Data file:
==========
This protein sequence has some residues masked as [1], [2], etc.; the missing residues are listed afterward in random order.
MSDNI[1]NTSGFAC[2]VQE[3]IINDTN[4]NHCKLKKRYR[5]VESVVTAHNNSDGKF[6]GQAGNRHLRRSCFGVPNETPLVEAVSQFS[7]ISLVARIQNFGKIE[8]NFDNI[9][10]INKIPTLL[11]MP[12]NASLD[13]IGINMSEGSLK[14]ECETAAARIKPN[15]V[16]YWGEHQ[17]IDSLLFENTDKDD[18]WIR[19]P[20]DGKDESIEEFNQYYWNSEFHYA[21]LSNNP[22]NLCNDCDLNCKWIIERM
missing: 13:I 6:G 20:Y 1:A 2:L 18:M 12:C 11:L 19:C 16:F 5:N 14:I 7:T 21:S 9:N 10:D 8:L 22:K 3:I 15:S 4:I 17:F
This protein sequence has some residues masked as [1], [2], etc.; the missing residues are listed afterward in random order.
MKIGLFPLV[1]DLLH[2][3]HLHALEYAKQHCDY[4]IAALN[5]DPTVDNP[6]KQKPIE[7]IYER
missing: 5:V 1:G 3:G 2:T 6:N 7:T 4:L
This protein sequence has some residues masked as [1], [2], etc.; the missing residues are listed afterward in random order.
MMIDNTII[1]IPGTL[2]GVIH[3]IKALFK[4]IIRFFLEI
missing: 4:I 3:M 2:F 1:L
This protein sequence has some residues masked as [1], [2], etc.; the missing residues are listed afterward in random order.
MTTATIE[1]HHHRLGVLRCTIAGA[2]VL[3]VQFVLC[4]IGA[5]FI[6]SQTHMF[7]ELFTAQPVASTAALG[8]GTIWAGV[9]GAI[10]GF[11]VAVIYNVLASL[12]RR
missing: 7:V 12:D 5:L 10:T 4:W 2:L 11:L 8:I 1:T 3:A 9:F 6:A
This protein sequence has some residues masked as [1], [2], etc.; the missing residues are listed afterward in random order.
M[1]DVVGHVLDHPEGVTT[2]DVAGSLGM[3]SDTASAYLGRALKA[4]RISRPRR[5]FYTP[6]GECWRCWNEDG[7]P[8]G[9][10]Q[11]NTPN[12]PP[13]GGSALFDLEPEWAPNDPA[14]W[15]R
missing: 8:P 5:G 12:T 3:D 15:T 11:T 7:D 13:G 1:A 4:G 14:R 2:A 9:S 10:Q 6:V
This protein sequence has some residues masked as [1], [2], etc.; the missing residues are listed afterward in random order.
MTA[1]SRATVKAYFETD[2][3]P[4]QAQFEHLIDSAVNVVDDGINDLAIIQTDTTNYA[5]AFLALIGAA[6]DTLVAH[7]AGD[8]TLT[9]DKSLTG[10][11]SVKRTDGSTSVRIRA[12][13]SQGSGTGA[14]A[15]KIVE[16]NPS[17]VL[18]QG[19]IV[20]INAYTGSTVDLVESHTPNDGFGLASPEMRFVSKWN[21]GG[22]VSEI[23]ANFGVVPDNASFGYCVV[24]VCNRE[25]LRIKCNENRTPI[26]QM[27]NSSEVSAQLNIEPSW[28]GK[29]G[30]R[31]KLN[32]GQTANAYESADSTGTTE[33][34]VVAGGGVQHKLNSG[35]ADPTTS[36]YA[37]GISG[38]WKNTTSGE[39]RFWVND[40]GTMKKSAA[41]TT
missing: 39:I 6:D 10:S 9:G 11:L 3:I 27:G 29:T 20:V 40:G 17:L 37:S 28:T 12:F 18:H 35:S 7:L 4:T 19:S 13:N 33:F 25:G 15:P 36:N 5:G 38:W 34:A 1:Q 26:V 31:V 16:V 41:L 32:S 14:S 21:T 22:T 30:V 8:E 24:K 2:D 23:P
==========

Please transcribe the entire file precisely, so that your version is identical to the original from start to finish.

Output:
This protein sequence has some residues masked as [1], [2], etc.; the missing residues are listed afterward in random order.
MSDNI[1]NTSGFAC[2]VQE[3]IINDTN[4]NHCKLKKRYR[5]VESVVTAHNNSDGKF[6]GQAGNRHLRRSCFGVPNETPLVEAVSQFS[7]ISLVARIQNFGKIE[8]NFDNI[9][10]INKIPTLL[11]MP[12]NASLD[13]IGINMSEGSLK[14]ECETAAARIKPN[15]V[16]YWGEHQ[17]IDSLLFENTDKDD[18]WIR[19]P[20]DGKDESIEEFNQYYWNSEFHYA[21]LSNNP[22]NLCNDCDLNCKWIIERM
missing: 13:I 6:G 20:Y 1:A 2:L 18:M 12:C 11:L 19:C 16:F 5:N 14:I 7:T 21:S 9:N 10:D 8:L 22:K 3:I 15:S 4:I 17:F
This protein sequence has some residues masked as [1], [2], etc.; the missing residues are listed afterward in random order.
MKIGLFPLV[1]DLLH[2][3]HLHALEYAKQHCDY[4]IAALN[5]DPTVDNP[6]KQKPIE[7]IYER
missing: 5:V 1:G 3:G 2:T 6:N 7:T 4:L
This protein sequence has some residues masked as [1], [2], etc.; the missing residues are listed afterward in random order.
MMIDNTII[1]IPGTL[2]GVIH[3]IKALFK[4]IIRFFLEI
missing: 4:I 3:M 2:F 1:L
This protein sequence has some residues masked as [1], [2], etc.; the missing residues are listed afterward in random order.
MTTATIE[1]HHHRLGVLRCTIAGA[2]VL[3]VQFVLC[4]IGA[5]FI[6]SQTHMF[7]ELFTAQPVASTAALG[8]GTIWAGV[9]GAI[10]GF[11]VAVIYNVLASL[12]RR
missing: 7:V 12:D 5:L 10:T 4:W 2:L 11:L 8:I 1:T 3:A 9:F 6:A
This protein sequence has some residues masked as [1], [2], etc.; the missing residues are listed afterward in random order.
M[1]DVVGHVLDHPEGVTT[2]DVAGSLGM[3]SDTASAYLGRALKA[4]RISRPRR[5]FYTP[6]GECWRCWNEDG[7]P[8]G[9][10]Q[11]NTPN[12]PP[13]GGSALFDLEPEWAPNDPA[14]W[15]R
missing: 8:P 5:G 12:T 3:D 15:T 11:T 7:D 13:G 1:A 4:G 14:R 2:A 9:S 10:Q 6:V
This protein sequence has some residues masked as [1], [2], etc.; the missing residues are listed afterward in random order.
MTA[1]SRATVKAYFETD[2][3]P[4]QAQFEHLIDSAVNVVDDGINDLAIIQTDTTNYA[5]AFLALIGAA[6]DTLVAH[7]AGD[8]TLT[9]DKSLTG[10][11]SVKRTDGSTSVRIRA[12][13]SQGSGTGA[14]A[15]KIVE[16]NPS[17]VL[18]QG[19]IV[20]INAYTGSTVDLVESHTPNDGFGLASPEMRFVSKWN[21]GG[22]VSEI[23]ANFGVVPDNASFGYCVV[24]VCNRE[25]LRIKCNENRTPI[26]QM[27]NSSEVSAQLNIEPSW[28]GK[29]G[30]R[31]KLN[32]GQTANAYESADSTGTTE[33][34]VVAGGGVQHKLNSG[35]ADPTTS[36]YA[37]GISG[38]WKNTTSGE[39]RFWVND[40]GTMKKSAA[41]TT
missing: 39:I 6:D 10:S 9:G 11:L 3:I 27:G 29:T 20:V 40:G 17:L 37:S 28:T 12:F 18:H 35:S 7:L 4:T 19:S 13:N 33:F 25:G 15:P 36:N 5:G 38:W 34:A 1:Q 26:V 31:V 16:V 41:L 32:S 14:S 21:T 22:T 30:V 8:E 24:K 2:D 23:P